The Scout Method

In Scouting, our members develop and learn through the use of a particular educational method. It is the Scout Method that makes Scouting truly unique.

Eight elements make up the Scout Method and while no single element is more important than the other, some elements will feature more strongly through different activities and experiences.

Community Involvement

Active exploration of an individual’s commitment and responsibility to their community and the wider world.

Nature & The Outdoors

The outdoors is the primary setting for learning and encourages a two-way relationship between the individual and the natural world.

Personal Progression

A learning journey focused on challenging the individual to do their best through a range of experiences.

Symbolic Framework

A unifying structure of themes and symbols that facilitates the awareness and development of an individual’s personal journey.

Learning by Doing

Learning through practical experiences and activities.

Patrol System

A way to develop interpersonal and leadership skills through teamwork, responsibility and belonging.

Promise & Law

Scouting values and ideals that underpin all activities and interactions.

Youth Leading, Adults Supporting

A youth movement, guided by adults, where youth are increasingly self-managing.

Community Involvement

Scouting develops an appreciation of local, national and international communities by being actively involved in them. Throughout the program, the nature of involvement with one’s community evolves and in turn brings an understanding of what community means.

Community involvement includes:

  • Having a community presence
  • Community partnerships
  • Empowering young people to have a voice and to develop an interest in community issues
  • Advocating for the interest and needs of youth
  • Providing voluntary service
  • Setting an example for responsible citizenship
  • Contributing in a non-formal way to the education of young people on community and citizenship issues.

Nature & the Outdoors

We believe nature is the ideal setting for our Scouts to learn by enhancing their natural sense of curiosity, positively building both their physical and mental health whilst providing an interactive and stimulating environment to learn and grow.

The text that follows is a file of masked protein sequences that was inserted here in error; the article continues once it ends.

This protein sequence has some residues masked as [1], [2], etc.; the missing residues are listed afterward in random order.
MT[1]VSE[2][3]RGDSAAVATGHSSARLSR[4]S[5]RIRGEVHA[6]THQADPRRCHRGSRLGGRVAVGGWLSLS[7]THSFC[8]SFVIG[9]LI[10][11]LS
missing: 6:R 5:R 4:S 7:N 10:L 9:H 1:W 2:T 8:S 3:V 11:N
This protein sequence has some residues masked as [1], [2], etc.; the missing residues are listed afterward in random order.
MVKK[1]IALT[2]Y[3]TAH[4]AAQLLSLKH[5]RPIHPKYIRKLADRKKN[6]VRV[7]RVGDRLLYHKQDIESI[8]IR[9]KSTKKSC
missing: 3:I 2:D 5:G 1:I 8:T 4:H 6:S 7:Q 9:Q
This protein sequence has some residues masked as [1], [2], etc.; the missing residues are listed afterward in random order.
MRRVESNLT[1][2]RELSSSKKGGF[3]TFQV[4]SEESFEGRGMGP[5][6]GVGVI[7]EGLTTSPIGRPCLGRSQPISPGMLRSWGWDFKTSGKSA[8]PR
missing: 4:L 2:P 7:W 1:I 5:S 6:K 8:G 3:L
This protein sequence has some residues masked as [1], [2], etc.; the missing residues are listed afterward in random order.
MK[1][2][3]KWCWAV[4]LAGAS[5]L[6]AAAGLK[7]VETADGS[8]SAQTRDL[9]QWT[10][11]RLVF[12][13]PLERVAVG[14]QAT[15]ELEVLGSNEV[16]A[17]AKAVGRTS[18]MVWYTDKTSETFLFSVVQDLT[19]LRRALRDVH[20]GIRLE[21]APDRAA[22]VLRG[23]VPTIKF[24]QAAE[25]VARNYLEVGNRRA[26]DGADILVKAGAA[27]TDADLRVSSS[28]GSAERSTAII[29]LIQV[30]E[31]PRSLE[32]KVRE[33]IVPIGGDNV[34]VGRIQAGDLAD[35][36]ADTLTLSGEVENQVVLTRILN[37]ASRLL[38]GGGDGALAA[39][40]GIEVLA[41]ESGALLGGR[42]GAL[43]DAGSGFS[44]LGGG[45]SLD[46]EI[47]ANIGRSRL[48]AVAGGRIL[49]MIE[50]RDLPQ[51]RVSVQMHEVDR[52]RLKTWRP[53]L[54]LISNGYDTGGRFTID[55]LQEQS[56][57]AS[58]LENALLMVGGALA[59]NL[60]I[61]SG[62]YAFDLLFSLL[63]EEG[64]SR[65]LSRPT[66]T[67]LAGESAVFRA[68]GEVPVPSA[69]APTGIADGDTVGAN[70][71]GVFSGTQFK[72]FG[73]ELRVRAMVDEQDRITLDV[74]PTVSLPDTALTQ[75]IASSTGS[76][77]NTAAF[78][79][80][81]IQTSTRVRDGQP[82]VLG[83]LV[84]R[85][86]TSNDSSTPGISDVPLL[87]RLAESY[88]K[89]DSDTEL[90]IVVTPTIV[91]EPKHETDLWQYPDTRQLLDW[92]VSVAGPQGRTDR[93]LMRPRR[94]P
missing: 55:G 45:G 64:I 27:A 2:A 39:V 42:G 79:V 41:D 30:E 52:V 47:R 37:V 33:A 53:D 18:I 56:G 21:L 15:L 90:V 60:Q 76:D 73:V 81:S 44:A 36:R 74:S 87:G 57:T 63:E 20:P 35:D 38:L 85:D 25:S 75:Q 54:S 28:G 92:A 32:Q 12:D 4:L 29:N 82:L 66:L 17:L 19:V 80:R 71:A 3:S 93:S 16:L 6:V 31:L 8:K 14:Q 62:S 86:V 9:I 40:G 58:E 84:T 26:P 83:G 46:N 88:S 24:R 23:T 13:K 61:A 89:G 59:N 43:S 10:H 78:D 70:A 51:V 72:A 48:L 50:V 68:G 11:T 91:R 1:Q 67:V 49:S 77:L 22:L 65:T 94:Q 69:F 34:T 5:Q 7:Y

The benefits for young people learning in nature and the outdoors are:

  • Develops a connection with their natural environment and encourages a commitment to preservation
  • They are taught in the context of what they are learning.

Many activities have a focus on outdoor adventure, or the environment, and link closely with the Community Involvement and Learning by Doing Methods.

Personal Progression

Scouting serves not only to challenge individual young people, but to empower them to challenge themselves. The program works towards providing opportunities to challenge through experiences that work towards personal development and progression.

We understand that every young person’s development is completely individual. This is why each Scout’s personal learning needs are considered. Scouts are actively involved in their own personal progression with goal setting to empower, encourage and support their own set challenges.

Symbolic Framework

A symbolic framework in Scouting helps provide meaning and context to the things we do and should add value to the educational process of Scouting, be developmentally appropriate, relatable to youth and simple. The symbolic framework in Scouting promotes adventure, personal challenge and encourages each Scout to step outside their comfort zone.

There are three tiers that occur around symbolic framework:

Scouting as a whole

This tier includes key features that unify the movement. This includes the very concept of Scouting as well as symbols such as the fleur-de-lys, scarf and sign. Many of the ceremonies also fit in at this level as they emphasis the unity and often signify individual achievement.